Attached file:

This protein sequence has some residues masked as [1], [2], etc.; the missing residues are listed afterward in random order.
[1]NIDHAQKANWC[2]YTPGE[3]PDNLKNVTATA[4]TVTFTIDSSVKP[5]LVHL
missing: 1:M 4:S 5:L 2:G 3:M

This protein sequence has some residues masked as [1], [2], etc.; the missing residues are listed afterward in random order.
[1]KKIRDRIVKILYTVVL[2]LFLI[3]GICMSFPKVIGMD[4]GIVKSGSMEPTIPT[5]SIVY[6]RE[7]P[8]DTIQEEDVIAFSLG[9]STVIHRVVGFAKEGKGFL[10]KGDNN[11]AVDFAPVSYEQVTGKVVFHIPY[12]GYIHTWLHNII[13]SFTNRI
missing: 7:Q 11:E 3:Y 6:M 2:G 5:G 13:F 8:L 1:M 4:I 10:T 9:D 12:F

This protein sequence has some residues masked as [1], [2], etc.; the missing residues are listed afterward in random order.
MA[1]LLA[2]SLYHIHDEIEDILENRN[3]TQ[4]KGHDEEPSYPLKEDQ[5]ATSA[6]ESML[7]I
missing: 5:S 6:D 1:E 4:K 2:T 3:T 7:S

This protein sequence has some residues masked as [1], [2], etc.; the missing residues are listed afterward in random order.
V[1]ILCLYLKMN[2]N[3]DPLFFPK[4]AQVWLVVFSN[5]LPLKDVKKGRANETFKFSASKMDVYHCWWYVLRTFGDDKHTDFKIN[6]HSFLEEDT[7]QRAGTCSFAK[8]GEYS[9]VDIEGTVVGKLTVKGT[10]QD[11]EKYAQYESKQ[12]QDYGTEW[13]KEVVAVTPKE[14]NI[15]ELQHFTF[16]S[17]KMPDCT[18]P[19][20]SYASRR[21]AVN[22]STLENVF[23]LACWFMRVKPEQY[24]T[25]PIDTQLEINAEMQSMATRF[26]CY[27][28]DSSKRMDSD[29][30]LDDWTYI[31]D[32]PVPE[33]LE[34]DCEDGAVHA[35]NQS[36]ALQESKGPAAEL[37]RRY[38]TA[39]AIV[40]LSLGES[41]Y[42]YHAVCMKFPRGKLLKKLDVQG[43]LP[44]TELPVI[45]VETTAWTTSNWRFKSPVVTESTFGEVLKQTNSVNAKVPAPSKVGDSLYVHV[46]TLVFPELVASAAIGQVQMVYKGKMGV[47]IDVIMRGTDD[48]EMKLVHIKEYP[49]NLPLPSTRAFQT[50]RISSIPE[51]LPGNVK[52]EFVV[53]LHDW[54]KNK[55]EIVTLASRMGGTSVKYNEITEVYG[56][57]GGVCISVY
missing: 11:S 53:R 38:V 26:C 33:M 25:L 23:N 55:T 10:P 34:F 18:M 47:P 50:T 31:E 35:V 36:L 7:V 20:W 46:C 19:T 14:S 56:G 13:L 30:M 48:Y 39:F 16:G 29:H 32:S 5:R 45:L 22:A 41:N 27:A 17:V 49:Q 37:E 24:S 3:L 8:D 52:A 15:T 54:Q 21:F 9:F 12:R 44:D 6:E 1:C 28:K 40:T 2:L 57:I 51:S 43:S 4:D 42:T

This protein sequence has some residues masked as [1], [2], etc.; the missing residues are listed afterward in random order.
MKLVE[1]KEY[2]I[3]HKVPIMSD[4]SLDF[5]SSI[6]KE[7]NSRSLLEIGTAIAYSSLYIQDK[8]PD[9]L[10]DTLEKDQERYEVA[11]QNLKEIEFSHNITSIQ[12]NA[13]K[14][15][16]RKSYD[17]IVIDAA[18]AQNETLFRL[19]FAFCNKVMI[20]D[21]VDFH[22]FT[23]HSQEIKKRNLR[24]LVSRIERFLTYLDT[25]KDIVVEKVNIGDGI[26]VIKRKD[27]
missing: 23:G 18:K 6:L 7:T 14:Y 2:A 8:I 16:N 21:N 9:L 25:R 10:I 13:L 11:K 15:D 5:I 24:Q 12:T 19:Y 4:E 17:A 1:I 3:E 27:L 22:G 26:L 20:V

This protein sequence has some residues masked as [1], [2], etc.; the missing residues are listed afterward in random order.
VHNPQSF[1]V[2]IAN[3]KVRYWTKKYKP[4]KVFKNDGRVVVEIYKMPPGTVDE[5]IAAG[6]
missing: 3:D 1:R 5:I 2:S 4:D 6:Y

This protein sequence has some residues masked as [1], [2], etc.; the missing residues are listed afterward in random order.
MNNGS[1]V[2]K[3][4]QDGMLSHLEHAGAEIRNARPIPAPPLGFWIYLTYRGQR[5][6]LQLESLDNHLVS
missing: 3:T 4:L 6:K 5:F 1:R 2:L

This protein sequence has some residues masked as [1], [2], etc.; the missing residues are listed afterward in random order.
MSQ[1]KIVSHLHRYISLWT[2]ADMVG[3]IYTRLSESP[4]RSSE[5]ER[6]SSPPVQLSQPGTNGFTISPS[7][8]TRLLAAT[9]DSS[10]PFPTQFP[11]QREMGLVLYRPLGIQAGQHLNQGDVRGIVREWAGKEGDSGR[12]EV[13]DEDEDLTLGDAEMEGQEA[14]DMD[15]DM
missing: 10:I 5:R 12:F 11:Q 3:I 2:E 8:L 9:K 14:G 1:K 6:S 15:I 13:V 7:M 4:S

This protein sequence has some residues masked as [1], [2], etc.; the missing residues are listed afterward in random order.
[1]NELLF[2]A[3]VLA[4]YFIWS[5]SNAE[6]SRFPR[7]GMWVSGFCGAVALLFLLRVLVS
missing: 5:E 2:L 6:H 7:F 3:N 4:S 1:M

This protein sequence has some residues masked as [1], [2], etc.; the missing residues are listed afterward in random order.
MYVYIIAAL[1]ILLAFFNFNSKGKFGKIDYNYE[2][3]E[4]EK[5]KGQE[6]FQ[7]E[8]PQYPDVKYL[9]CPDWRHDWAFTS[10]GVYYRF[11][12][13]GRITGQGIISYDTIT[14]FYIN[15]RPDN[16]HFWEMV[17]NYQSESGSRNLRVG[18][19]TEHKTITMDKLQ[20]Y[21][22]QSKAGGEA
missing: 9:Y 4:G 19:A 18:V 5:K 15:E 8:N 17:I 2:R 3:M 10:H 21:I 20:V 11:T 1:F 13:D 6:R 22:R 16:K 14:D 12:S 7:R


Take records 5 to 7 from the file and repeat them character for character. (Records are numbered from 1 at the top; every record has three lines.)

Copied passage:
This protein sequence has some residues masked as [1], [2], etc.; the missing residues are listed afterward in random order.
MKLVE[1]KEY[2]I[3]HKVPIMSD[4]SLDF[5]SSI[6]KE[7]NSRSLLEIGTAIAYSSLYIQDK[8]PD[9]L[10]DTLEKDQERYEVA[11]QNLKEIEFSHNITSIQ[12]NA[13]K[14][15][16]RKSYD[17]IVIDAA[18]AQNETLFRL[19]FAFCNKVMI[20]D[21]VDFH[22]FT[23]HSQEIKKRNLR[24]LVSRIERFLTYLDT[25]KDIVVEKVNIGDGI[26]VIKRKD[27]
missing: 23:G 18:K 6:L 7:T 14:Y 2:A 8:I 16:N 21:N 9:L 25:R 10:I 13:L 11:K 15:D 5:I 24:Q 12:T 19:Y 4:E 17:A 1:I 3:E 27:L 22:G 26:L 20:V

This protein sequence has some residues masked as [1], [2], etc.; the missing residues are listed afterward in random order.
VHNPQSF[1]V[2]IAN[3]KVRYWTKKYKP[4]KVFKNDGRVVVEIYKMPPGTVDE[5]IAAG[6]
missing: 3:D 1:R 5:I 2:S 4:D 6:Y

This protein sequence has some residues masked as [1], [2], etc.; the missing residues are listed afterward in random order.
MNNGS[1]V[2]K[3][4]QDGMLSHLEHAGAEIRNARPIPAPPLGFWIYLTYRGQR[5][6]LQLESLDNHLVS
missing: 3:T 4:L 6:K 5:F 1:R 2:L